Her life with Eric was really kind of tragic. He had this passionate love for her, but he was at first a drug addict and then after he kicked the heroine he became an alcoholic. He told her if she didn't leave George he'd start taking heroine - which he did! Imagine the guilt and pressure he put on her! Eventually over time, she did leave George for him and she had to deal with all of his addictions and really became a doormat and went along with it for a long time, drinking alot too, though never becoming addicted herself. She had to put up with his alcoholic tantrums and moods, his infidelities and unexpected and irrational behavior. He didn't even propose to her directly, he got someone else to do it for him long distance and then found it was from a bet he made! Yet, she still said yes. At the time just before, she had left him, since they'd been living together and she found out that he was sleeping with a friend of hers! George was no saint when she was married to him, yet, apart from a few infidelities, most of his neglect was due to his spiritualism and chanting and preoccupation with the giant estate he bought - Friar's Park (it's on his "All Things Must Pass" album.) Eric, in my opinion was worse to her than George. He was always so messed up and drunk. They both cared for her and loved her, as is indicated in the love songs they wrote with her in mind (she recounts how Clapton wrote the song, "Wonderful Tonight", which I think any woman would find endearing), but after her modeling career ended (while married to George) she didn't really have anything to do with her life. She was a wifey that became a neglected wifey - for both of them! I felt badly for her that she was never able to conceive, what an ordeal, especially while married to Clapton and undergoing in vitro, she finds out that an affair of his in Italy produces a child, his son Conor, who is tragically killed falling out of a NYC window years later.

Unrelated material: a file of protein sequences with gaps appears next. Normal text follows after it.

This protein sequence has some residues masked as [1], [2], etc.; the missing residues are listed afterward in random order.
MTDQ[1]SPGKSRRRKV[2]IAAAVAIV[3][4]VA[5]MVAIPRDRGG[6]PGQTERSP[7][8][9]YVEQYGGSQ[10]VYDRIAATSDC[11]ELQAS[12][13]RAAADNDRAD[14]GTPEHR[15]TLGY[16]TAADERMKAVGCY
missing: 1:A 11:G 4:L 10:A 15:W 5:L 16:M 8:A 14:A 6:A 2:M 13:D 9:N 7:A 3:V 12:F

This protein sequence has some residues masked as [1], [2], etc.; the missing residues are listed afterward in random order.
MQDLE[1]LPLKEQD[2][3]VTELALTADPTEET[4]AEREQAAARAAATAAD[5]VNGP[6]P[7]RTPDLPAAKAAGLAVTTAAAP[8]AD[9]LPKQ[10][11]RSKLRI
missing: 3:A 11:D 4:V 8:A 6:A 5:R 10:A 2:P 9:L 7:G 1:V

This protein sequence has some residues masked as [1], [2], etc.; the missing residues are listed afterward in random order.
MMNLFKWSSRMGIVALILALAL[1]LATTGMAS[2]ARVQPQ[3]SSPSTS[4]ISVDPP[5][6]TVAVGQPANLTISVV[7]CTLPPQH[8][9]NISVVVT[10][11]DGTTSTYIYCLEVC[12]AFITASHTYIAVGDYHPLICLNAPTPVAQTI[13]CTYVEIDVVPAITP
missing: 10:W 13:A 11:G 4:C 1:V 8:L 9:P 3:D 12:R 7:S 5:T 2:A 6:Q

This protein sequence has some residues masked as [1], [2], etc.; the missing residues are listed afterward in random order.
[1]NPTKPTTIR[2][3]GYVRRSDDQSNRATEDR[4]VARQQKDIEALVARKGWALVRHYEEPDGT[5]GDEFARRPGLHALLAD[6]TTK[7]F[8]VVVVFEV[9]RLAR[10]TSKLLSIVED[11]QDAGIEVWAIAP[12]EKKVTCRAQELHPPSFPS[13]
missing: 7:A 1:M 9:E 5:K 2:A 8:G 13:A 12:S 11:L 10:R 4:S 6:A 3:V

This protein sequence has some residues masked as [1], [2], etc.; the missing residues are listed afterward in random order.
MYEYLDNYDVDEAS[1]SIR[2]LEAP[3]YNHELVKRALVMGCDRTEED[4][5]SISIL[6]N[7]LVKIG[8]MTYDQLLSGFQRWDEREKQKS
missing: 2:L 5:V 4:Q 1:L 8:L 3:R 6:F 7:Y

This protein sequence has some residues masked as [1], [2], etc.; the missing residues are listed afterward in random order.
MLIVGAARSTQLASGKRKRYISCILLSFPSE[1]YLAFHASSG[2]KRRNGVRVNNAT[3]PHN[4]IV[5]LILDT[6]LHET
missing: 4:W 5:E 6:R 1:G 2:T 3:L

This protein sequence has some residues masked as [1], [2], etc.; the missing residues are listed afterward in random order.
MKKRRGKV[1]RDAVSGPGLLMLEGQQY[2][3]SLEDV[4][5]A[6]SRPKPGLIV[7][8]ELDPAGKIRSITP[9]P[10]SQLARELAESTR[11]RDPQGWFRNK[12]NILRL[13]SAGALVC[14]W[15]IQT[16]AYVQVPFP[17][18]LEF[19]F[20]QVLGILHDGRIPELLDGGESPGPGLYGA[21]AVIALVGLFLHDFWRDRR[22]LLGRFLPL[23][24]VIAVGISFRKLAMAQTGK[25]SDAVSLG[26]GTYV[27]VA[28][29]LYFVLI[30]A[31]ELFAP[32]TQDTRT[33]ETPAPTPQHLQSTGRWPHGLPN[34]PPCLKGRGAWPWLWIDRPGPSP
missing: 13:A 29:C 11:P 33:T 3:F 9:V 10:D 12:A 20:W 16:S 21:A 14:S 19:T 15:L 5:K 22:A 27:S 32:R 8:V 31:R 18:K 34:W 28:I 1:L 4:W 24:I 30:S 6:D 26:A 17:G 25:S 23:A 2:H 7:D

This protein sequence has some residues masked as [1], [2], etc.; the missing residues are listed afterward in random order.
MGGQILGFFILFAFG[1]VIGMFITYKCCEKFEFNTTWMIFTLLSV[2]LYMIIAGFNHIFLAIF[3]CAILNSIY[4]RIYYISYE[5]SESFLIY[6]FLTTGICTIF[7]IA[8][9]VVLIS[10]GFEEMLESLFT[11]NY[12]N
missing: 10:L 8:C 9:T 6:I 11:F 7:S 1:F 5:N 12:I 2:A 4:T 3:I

Still, it's amazing that she went straight from George to Eric without missing a beat (no pun intended) - how many women can say that? A lot of this book is more of a catalog of who she knew and hung out with in the 60's and '70's in the London fashion and rock scene. She has also traveled extensively and now has a career as a photographer. She seems happy with her life now (unmarried), though always regrets that she left George and feels she should have stuck it out with him and tried harder to make their marriage work - yet it's always easier to say in hindsight, "shoulda, coulda, woulda".
Thursday, July 17, 2008
Overflowing with all of the majesty and intrigue of medieval glory days, this magnificent New York Times bestseller is a page-turner of passion and loyalty, justice and honor. Beloved storyteller Julie Garwood steps back to the silver-shrouded Highlands of her classic tale The Secret -- and hails the return of two unforgettable warriors: Ramsey Sinclair and Brodick Buchanan.